"Moreover," his brows give a twitch down, "who else do you know that openly associated with him?" The way Feng asks that has a slight tinge of knowing to it, a contrasting and comparing of information seems to be going on here, mentally cross-referencing Deckard's story with other lies spun around on the island. There's got to be a fiber of truth tying them all together, after all.

"Ivanov," is the inevitable answer. Of course, Ivanov. Flint can't quite keep his tongue from forking around the name despite the ease with which it rolls out into the whiskey-rich air just past his teeth. There's a twitch at the bridge of his nose as well, a ghost of a rankle that's mirrored in the hatred shining manic through very human blue of his eyes in the dark.

"Tavisha. Broody guy with eyebrows who used to work for Logan." There's a twitching narrow of his eyes there, as if irony has been detected but he isn't… quite sure. His gun persists in its wavering point, navigating somewhat insecurely from clavicle to breastbone. It's harder when you can't see all the organs pumping like fat, fluid-filled slugs…

"He was harassing some French kid named Sacha the night he asked me about Ivanov."

There's a derisive snort that comes from Feng, brows lowering slowly and then rising in response of Deckard's words. He finally flips the badge closed, one hand shoving the crumpled remains of the photograph into his pocket. A long and silent stare is given to Flint, one that carries with it that same amount of scrutiny as before. Even if the meeting itself wasn't entirely successful, so many names dropped like overripe fruit after shaking just one tree is a success all in itself.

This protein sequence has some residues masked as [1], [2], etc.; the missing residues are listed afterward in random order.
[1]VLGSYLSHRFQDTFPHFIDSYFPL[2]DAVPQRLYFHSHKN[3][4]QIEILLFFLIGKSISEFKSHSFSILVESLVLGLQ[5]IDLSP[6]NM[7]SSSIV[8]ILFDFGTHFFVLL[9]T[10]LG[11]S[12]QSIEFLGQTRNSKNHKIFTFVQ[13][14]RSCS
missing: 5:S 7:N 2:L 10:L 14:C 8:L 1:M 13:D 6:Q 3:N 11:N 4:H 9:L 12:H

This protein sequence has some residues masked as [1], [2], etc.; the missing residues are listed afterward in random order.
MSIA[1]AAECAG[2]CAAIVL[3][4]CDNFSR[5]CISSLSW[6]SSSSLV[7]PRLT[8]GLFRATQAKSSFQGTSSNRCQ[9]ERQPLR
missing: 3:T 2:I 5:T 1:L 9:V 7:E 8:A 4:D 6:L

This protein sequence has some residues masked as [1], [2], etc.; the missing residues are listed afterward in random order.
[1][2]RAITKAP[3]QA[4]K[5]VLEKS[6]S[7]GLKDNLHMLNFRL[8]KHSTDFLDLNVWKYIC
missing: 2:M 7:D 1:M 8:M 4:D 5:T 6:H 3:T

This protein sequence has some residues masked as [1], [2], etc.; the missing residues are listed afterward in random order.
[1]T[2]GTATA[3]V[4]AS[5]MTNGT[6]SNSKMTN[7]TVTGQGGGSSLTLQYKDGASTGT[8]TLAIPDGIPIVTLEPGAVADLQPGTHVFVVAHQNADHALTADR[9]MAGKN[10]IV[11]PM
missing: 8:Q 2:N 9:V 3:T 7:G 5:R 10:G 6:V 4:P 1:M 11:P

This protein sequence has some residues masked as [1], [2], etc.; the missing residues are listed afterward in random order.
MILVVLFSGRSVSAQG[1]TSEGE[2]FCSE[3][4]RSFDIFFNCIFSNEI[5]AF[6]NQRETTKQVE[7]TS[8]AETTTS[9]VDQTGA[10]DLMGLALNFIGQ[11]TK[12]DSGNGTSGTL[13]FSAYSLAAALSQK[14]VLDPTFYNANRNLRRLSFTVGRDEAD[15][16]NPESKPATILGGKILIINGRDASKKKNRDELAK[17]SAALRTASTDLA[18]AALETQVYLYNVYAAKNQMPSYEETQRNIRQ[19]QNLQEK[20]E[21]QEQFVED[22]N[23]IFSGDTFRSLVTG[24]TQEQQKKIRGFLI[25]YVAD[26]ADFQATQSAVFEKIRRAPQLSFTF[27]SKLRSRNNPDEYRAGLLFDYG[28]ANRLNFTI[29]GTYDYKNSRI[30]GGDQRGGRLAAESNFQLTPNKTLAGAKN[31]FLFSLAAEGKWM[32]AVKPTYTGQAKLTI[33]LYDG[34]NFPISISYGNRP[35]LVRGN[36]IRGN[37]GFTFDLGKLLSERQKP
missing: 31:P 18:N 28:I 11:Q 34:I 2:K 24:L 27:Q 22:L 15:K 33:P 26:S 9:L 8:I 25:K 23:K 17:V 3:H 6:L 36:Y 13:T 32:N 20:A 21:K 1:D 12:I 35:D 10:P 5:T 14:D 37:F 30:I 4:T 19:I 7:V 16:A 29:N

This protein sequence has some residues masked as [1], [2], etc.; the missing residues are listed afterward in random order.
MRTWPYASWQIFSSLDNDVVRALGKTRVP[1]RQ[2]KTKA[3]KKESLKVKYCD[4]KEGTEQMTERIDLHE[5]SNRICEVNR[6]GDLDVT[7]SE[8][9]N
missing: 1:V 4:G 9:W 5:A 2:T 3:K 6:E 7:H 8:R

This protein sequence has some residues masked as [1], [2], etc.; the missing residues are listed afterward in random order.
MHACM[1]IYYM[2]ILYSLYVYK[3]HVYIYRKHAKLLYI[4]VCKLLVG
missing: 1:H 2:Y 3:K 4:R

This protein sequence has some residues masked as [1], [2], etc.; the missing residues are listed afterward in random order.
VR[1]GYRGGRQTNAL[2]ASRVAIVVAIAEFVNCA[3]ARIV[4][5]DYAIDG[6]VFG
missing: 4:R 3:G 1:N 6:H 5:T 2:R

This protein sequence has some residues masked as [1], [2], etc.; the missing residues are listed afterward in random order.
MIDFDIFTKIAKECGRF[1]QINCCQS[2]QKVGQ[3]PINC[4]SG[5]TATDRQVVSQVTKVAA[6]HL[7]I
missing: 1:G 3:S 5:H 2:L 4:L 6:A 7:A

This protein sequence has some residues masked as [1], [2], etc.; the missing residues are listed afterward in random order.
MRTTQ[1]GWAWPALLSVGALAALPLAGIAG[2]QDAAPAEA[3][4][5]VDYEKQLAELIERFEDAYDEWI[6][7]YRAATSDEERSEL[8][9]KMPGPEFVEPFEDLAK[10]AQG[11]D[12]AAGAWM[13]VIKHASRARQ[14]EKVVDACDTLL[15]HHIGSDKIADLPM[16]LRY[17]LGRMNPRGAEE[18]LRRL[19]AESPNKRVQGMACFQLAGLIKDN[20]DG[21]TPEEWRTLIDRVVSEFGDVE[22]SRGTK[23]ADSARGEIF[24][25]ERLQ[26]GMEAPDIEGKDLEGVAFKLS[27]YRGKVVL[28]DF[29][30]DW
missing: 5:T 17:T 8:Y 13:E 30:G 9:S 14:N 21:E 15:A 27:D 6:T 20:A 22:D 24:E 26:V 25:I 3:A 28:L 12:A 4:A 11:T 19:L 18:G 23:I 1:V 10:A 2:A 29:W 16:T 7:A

"Thank you, Mister Deckard, for you time." The folio is tucked back away in the jacket, dark eyes swiveling to the gun one more time before meeting the taller man's stare again. "If you happen to…" there's a rise of both of Feng's brows, indicating a marked level of uncertainty, "find out anything to the contrary," the undertone of that line being: if you feel like coming clean any time soon, "don't hesitate to give me a call." A card is flicked out of the same hand that one held the folio, either it was concealed in his palm or Feng moonlights as a magician doing little kid's birthday parties.

The card-stock has the same Interpol logo printed on it, with a New York number and extension on the back. The card is offered up, much in the same gesture the photo was earlier. "There's a reward for his capture."

Deckard used to be pretty good at staring contests, mostly on account of not actually having to look into the other person's eyes. As things are, he manages to hold his ground for about four or five whole seconds before eye contact on his end wavers weakly aside under the poor guise of casual interest in something other than the creepy dude with the wallet and the photograph and the tendency to come out of the shadows, initially unseen.

A quiet, "Sure," seems to cover all questions and suggestions in one. It's difficult for him to break his left hand away from its support of the right long enough to reach carefully for the offered card. The hint of a tremble in his fingers could be borne of ongoing unease. Alternatively, he could be a fucking drunk who can't even hold his goddamn hands steady anymore.

"Wouldn't be the first asshole around here to come back from the dead."